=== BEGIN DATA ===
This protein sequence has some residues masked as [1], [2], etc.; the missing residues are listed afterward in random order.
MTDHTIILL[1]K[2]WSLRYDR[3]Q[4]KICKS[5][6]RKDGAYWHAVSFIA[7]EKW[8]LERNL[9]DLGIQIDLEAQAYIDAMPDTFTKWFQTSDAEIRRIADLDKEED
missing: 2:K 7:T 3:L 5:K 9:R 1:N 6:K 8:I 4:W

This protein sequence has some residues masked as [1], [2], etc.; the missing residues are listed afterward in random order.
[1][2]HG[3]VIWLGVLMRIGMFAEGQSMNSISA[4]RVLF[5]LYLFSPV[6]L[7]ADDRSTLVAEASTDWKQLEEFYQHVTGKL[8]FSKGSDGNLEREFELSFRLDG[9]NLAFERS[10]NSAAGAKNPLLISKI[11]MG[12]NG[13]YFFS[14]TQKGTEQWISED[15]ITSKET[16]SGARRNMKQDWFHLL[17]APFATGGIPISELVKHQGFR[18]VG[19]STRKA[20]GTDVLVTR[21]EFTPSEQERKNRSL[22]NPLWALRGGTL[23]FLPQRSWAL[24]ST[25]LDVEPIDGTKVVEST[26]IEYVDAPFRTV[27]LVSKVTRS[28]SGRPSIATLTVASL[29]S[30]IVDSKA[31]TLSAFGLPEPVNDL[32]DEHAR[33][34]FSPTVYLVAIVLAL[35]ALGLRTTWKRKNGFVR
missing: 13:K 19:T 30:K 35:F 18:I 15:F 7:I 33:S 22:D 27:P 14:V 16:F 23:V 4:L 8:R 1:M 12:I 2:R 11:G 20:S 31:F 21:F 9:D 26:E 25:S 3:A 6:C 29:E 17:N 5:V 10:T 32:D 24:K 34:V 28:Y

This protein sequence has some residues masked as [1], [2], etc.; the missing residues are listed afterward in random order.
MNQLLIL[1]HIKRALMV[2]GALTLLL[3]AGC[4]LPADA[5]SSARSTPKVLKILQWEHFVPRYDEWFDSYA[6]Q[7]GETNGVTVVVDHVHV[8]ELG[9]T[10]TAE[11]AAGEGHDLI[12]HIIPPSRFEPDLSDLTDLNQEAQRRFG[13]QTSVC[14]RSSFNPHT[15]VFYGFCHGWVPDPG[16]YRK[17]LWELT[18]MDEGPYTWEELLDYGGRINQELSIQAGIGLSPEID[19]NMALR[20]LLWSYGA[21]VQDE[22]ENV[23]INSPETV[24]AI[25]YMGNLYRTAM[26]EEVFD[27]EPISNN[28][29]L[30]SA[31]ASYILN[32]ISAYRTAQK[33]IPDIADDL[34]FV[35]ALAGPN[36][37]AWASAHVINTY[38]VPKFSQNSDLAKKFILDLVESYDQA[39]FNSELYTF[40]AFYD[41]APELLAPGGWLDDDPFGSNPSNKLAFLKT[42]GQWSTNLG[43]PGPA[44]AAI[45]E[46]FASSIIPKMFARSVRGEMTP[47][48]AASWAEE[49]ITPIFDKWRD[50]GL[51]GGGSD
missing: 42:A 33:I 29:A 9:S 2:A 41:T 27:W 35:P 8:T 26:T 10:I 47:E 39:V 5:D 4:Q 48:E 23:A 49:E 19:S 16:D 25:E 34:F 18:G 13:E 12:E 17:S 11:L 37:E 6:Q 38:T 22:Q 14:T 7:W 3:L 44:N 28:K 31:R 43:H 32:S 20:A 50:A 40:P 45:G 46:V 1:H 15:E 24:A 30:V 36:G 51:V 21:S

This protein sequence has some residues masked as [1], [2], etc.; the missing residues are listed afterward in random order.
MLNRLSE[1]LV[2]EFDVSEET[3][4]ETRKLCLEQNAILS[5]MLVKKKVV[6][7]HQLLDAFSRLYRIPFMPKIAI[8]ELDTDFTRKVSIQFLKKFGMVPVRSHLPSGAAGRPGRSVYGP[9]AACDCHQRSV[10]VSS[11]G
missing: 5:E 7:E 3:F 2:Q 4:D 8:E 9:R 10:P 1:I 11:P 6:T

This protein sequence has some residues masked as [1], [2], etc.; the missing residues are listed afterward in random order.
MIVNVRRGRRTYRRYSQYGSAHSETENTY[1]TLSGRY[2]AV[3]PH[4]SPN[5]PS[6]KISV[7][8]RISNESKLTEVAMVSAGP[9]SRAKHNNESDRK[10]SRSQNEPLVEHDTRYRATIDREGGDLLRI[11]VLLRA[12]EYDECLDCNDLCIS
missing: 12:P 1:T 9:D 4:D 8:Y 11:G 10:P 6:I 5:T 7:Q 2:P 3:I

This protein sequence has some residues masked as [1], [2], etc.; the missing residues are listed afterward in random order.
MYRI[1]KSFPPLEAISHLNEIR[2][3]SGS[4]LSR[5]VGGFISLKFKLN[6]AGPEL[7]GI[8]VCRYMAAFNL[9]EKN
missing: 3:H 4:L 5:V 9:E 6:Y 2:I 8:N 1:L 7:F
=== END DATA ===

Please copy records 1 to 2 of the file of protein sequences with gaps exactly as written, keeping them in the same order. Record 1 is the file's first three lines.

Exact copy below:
This protein sequence has some residues masked as [1], [2], etc.; the missing residues are listed afterward in random order.
MTDHTIILL[1]K[2]WSLRYDR[3]Q[4]KICKS[5][6]RKDGAYWHAVSFIA[7]EKW[8]LERNL[9]DLGIQIDLEAQAYIDAMPDTFTKWFQTSDAEIRRIADLDKEED
missing: 2:K 7:T 3:L 5:K 9:R 1:N 6:K 8:I 4:W

This protein sequence has some residues masked as [1], [2], etc.; the missing residues are listed afterward in random order.
[1][2]HG[3]VIWLGVLMRIGMFAEGQSMNSISA[4]RVLF[5]LYLFSPV[6]L[7]ADDRSTLVAEASTDWKQLEEFYQHVTGKL[8]FSKGSDGNLEREFELSFRLDG[9]NLAFERS[10]NSAAGAKNPLLISKI[11]MG[12]NG[13]YFFS[14]TQKGTEQWISED[15]ITSKET[16]SGARRNMKQDWFHLL[17]APFATGGIPISELVKHQGFR[18]VG[19]STRKA[20]GTDVLVTR[21]EFTPSEQERKNRSL[22]NPLWALRGGTL[23]FLPQRSWAL[24]ST[25]LDVEPIDGTKVVEST[26]IEYVDAPFRTV[27]LVSKVTRS[28]SGRPSIATLTVASL[29]S[30]IVDSKA[31]TLSAFGLPEPVNDL[32]DEHAR[33][34]FSPTVYLVAIVLAL[35]ALGLRTTWKRKNGFVR
missing: 13:K 19:T 30:K 35:F 18:I 15:F 7:I 33:S 22:D 27:P 14:V 16:F 23:V 4:L 8:R 1:M 12:I 2:R 11:G 20:S 31:F 21:F 9:D 26:E 25:S 3:A 6:C 29:E 17:N 5:V 10:T 32:D 24:K 34:V 28:Y